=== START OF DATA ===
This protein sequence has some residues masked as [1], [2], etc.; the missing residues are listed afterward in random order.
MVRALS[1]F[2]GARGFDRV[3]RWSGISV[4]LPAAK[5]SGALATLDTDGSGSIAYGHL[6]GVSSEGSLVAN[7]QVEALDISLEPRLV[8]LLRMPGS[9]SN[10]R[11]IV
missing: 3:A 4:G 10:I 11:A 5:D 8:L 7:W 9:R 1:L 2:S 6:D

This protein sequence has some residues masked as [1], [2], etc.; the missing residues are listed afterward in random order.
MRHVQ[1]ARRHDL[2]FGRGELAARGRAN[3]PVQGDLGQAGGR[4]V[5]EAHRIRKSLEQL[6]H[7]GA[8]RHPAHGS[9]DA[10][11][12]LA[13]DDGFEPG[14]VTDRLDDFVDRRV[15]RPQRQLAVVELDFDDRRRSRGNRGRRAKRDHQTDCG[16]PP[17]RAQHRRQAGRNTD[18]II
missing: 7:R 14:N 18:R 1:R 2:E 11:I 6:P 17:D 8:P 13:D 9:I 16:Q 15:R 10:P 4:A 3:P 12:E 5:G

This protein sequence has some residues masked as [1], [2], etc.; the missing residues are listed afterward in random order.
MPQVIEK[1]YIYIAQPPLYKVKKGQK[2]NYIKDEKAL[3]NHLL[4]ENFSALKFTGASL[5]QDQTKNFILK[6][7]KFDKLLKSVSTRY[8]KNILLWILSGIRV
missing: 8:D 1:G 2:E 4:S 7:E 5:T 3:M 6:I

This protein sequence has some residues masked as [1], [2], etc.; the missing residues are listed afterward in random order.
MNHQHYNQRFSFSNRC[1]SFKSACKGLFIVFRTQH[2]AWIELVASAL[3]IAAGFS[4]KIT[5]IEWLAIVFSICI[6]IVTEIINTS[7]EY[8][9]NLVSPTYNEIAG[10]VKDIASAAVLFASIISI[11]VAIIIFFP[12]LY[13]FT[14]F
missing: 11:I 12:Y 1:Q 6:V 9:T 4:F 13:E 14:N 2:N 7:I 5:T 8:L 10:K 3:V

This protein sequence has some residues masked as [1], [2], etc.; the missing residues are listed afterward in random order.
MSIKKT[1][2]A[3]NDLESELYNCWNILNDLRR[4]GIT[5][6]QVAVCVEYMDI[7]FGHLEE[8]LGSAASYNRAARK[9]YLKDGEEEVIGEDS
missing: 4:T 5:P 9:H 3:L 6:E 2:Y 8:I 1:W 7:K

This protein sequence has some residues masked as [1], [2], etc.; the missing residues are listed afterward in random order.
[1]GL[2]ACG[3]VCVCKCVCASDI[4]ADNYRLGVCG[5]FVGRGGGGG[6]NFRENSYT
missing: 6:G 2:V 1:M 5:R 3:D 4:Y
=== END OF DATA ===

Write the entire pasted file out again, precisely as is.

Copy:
This protein sequence has some residues masked as [1], [2], etc.; the missing residues are listed afterward in random order.
MVRALS[1]F[2]GARGFDRV[3]RWSGISV[4]LPAAK[5]SGALATLDTDGSGSIAYGHL[6]GVSSEGSLVAN[7]QVEALDISLEPRLV[8]LLRMPGS[9]SN[10]R[11]IV
missing: 3:A 4:G 10:I 11:A 5:D 8:L 7:W 9:R 1:L 2:S 6:D

This protein sequence has some residues masked as [1], [2], etc.; the missing residues are listed afterward in random order.
MRHVQ[1]ARRHDL[2]FGRGELAARGRAN[3]PVQGDLGQAGGR[4]V[5]EAHRIRKSLEQL[6]H[7]GA[8]RHPAHGS[9]DA[10][11][12]LA[13]DDGFEPG[14]VTDRLDDFVDRRV[15]RPQRQLAVVELDFDDRRRSRGNRGRRAKRDHQTDCG[16]PP[17]RAQHRRQAGRNTD[18]II
missing: 7:R 14:N 18:R 1:R 2:E 11:I 6:P 17:D 8:P 13:D 9:I 16:Q 15:R 10:P 4:A 3:P 12:E 5:G

This protein sequence has some residues masked as [1], [2], etc.; the missing residues are listed afterward in random order.
MPQVIEK[1]YIYIAQPPLYKVKKGQK[2]NYIKDEKAL[3]NHLL[4]ENFSALKFTGASL[5]QDQTKNFILK[6][7]KFDKLLKSVSTRY[8]KNILLWILSGIRV
missing: 8:D 1:G 2:E 4:S 7:E 5:T 3:M 6:I

This protein sequence has some residues masked as [1], [2], etc.; the missing residues are listed afterward in random order.
MNHQHYNQRFSFSNRC[1]SFKSACKGLFIVFRTQH[2]AWIELVASAL[3]IAAGFS[4]KIT[5]IEWLAIVFSICI[6]IVTEIINTS[7]EY[8][9]NLVSPTYNEIAG[10]VKDIASAAVLFASIISI[11]VAIIIFFP[12]LY[13]FT[14]F
missing: 11:I 12:Y 1:Q 6:V 9:T 4:F 13:E 14:N 2:N 7:I 5:T 8:L 10:K 3:V

This protein sequence has some residues masked as [1], [2], etc.; the missing residues are listed afterward in random order.
MSIKKT[1][2]A[3]NDLESELYNCWNILNDLRR[4]GIT[5][6]QVAVCVEYMDI[7]FGHLEE[8]LGSAASYNRAARK[9]YLKDGEEEVIGEDS
missing: 4:T 5:P 9:H 3:L 6:E 2:Y 8:I 1:W 7:K

This protein sequence has some residues masked as [1], [2], etc.; the missing residues are listed afterward in random order.
[1]GL[2]ACG[3]VCVCKCVCASDI[4]ADNYRLGVCG[5]FVGRGGGGG[6]NFRENSYT
missing: 6:G 2:V 1:M 5:R 3:D 4:Y